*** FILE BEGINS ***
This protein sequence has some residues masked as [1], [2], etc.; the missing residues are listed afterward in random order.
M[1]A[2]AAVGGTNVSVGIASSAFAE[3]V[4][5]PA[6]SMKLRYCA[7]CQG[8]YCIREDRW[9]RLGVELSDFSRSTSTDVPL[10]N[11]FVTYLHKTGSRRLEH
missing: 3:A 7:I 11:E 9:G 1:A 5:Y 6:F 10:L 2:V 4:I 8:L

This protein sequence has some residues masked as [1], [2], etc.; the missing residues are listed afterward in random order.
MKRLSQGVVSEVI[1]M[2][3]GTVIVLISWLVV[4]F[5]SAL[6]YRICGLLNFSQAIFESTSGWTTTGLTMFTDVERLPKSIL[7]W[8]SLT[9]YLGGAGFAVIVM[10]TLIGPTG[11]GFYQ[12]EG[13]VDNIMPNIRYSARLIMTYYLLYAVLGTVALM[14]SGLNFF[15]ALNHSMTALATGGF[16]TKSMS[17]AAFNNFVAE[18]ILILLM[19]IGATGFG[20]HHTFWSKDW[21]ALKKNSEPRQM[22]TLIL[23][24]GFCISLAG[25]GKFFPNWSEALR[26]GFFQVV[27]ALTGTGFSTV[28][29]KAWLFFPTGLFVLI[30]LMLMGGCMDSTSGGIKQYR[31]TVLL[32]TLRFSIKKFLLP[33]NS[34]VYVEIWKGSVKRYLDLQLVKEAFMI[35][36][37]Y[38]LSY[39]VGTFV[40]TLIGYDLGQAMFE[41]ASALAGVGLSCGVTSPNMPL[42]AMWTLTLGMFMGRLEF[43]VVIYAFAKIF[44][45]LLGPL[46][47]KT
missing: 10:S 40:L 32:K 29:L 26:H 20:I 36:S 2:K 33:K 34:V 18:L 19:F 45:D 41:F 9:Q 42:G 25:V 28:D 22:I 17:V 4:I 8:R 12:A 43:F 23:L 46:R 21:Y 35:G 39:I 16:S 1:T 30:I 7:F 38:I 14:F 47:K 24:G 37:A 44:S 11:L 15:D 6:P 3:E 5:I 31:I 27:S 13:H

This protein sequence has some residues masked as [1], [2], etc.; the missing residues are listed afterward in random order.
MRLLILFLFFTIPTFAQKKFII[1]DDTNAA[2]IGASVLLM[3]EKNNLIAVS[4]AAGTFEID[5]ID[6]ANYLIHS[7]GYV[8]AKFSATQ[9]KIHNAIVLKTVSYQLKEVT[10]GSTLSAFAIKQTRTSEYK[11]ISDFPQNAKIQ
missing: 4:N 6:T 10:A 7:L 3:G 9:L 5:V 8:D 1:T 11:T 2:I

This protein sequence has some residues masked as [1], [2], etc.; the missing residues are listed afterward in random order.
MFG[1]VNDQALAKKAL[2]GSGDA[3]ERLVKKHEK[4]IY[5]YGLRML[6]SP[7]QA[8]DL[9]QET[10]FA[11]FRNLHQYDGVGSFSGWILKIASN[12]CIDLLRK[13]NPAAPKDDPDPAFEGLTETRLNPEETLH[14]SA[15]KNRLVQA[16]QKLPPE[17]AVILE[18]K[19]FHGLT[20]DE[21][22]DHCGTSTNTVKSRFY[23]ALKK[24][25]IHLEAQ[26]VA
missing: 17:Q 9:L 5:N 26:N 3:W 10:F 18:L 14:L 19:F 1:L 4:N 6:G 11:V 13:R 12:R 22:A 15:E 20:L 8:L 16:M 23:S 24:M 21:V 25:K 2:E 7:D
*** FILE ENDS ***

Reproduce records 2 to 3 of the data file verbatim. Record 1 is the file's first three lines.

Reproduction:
This protein sequence has some residues masked as [1], [2], etc.; the missing residues are listed afterward in random order.
MKRLSQGVVSEVI[1]M[2][3]GTVIVLISWLVV[4]F[5]SAL[6]YRICGLLNFSQAIFESTSGWTTTGLTMFTDVERLPKSIL[7]W[8]SLT[9]YLGGAGFAVIVM[10]TLIGPTG[11]GFYQ[12]EG[13]VDNIMPNIRYSARLIMTYYLLYAVLGTVALM[14]SGLNFF[15]ALNHSMTALATGGF[16]TKSMS[17]AAFNNFVAE[18]ILILLM[19]IGATGFG[20]HHTFWSKDW[21]ALKKNSEPRQM[22]TLIL[23][24]GFCISLAG[25]GKFFPNWSEALR[26]GFFQVV[27]ALTGTGFSTV[28][29]KAWLFFPTGLFVLI[30]LMLMGGCMDSTSGGIKQYR[31]TVLL[32]TLRFSIKKFLLP[33]NS[34]VYVEIWKGSVKRYLDLQLVKEAFMI[35][36][37]Y[38]LSY[39]VGTFV[40]TLIGYDLGQAMFE[41]ASALAGVGLSCGVTSPNMPL[42]AMWTLTLGMFMGRLEF[43]VVIYAFAKIF[44][45]LLGPL[46][47]KT
missing: 10:S 40:L 32:K 29:L 26:H 20:I 36:S 2:K 33:K 34:V 18:L 19:F 45:D 41:F 9:Q 42:G 25:V 28:D 22:I 17:V 4:I 8:R 12:A 43:F 23:L 46:R 21:Y 35:G 39:I 16:S 1:T 30:I 7:F 38:I 14:F 47:K 24:G 37:A 44:S 11:L 15:D 6:P 3:E 5:I 31:I 27:S 13:H

This protein sequence has some residues masked as [1], [2], etc.; the missing residues are listed afterward in random order.
MRLLILFLFFTIPTFAQKKFII[1]DDTNAA[2]IGASVLLM[3]EKNNLIAVS[4]AAGTFEID[5]ID[6]ANYLIHS[7]GYV[8]AKFSATQ[9]KIHNAIVLKTVSYQLKEVT[10]GSTLSAFAIKQTRTSEYK[11]ISDFPQNAKIQ
missing: 4:N 6:T 10:A 7:L 3:G 9:L 5:V 8:D 1:T 11:T 2:I